New technology simplifies copyright clearances on teaching materialsby Ann Marie Deer Owens Jul. 22, 2016, 9:58 AM
As Vanderbilt faculty and support staff prepare class materials for the upcoming semester, they can look forward to a simplified process for copyright clearances of materials selected for coursepacks and readings posted to Blackboard, the university’s course content management system.
In light of the university’s renewed emphasis on respecting intellectual property, copyright laws and regulations regarding the proper use of print and electronic materials in teaching, Vanderbilt Libraries are experiencing a significant increase in requests for copyright clearances. A new technology service is available to help manage and streamline the copyright clearance process for faculty, staff and students.
The library has signed an agreement with ProQuest SIPX, which was developed at Stanford University for managing and sharing course materials. The system draws in all types of content and data, including library-licensed content in which the university library has already made significant investments, open-access materials and comprehensive publisher content.
The service is designed to work seamlessly in Blackboard, providing intuitive connections for faculty and students in their workflows.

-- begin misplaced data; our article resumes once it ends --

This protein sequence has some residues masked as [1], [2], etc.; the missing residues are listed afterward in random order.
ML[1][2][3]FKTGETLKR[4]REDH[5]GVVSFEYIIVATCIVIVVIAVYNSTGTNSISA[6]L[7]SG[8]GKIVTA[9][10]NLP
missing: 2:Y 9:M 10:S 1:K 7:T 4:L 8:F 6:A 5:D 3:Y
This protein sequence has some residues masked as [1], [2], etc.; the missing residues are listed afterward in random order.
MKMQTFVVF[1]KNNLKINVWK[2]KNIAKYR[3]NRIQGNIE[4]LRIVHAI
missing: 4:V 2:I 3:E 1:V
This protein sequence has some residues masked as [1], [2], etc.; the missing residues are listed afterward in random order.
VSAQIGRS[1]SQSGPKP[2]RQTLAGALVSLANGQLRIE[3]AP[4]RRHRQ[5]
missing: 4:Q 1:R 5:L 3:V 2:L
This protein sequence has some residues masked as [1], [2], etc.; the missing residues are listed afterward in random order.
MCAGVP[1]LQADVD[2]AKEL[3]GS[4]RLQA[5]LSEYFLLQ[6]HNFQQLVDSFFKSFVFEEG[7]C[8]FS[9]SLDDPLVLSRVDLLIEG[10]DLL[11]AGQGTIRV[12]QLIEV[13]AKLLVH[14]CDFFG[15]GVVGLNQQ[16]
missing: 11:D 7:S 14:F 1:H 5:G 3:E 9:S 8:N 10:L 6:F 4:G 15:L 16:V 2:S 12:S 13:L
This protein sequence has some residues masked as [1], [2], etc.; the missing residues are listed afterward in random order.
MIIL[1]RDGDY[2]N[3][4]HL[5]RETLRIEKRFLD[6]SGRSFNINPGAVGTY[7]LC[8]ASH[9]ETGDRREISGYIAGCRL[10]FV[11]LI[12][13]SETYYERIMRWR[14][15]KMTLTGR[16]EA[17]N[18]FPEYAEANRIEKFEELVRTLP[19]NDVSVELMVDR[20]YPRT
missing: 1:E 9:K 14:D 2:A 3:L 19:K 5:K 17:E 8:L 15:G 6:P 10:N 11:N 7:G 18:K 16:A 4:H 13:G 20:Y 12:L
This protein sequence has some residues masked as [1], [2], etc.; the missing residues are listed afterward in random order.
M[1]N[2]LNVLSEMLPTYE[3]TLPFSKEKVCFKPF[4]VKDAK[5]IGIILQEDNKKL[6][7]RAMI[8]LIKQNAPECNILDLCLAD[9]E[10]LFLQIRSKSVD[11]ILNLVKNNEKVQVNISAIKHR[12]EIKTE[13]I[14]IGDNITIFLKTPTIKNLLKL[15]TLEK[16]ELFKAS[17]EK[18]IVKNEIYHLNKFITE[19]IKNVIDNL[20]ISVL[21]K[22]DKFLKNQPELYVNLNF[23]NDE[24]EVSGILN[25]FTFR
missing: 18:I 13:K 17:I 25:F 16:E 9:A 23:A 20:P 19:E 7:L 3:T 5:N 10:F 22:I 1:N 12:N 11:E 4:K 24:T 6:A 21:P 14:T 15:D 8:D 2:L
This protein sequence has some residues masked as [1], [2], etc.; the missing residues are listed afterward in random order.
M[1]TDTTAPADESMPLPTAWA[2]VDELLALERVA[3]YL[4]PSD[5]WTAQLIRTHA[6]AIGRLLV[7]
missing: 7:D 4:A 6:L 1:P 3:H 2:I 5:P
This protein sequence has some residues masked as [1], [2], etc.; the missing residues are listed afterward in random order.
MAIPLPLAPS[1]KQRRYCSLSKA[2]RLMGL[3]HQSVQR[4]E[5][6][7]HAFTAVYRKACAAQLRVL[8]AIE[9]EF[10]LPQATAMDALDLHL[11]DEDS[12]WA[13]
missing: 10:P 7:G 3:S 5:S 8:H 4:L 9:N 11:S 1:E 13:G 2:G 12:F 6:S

“The protection of intellectual property is one of our most important priorities,” said Cynthia Cyrus, vice provost for learning and residential affairs. “We are pleased that this technology will reduce the liability of faculty and students from unintentional misuse of copyrighted material. In addition, there will be a significant increase in staff productivity by freeing up effort and time in managing permissions.”
Nancy Godleski, the library’s associate dean for collections, noted that should help students save on course materials by recognizing library-subscribed content and eliminating redundant payments on copyright royalties. “The library makes significant investments in premium content, and we want to be sure that the university community does not pay twice for these materials,” Godleski said.
In addition, faculty will have access to analytics on which students are reading what specific materials. This will support improved decision-making and budget management, since charges will incur for actual pay-per-user transactions versus forecasted enrollment usage.
The library will host SIPX training for faculty and staff from 1:30 to 2:30 p.m. on July 26, 27 and 28 at the Central Library, Room 418A. In addition, the library and the Center for Teaching can provide custom training sessions for departments and schools. For more information, visit the SIPX information page or Ask A Librarian. For questions about Blackboard, email email@example.com.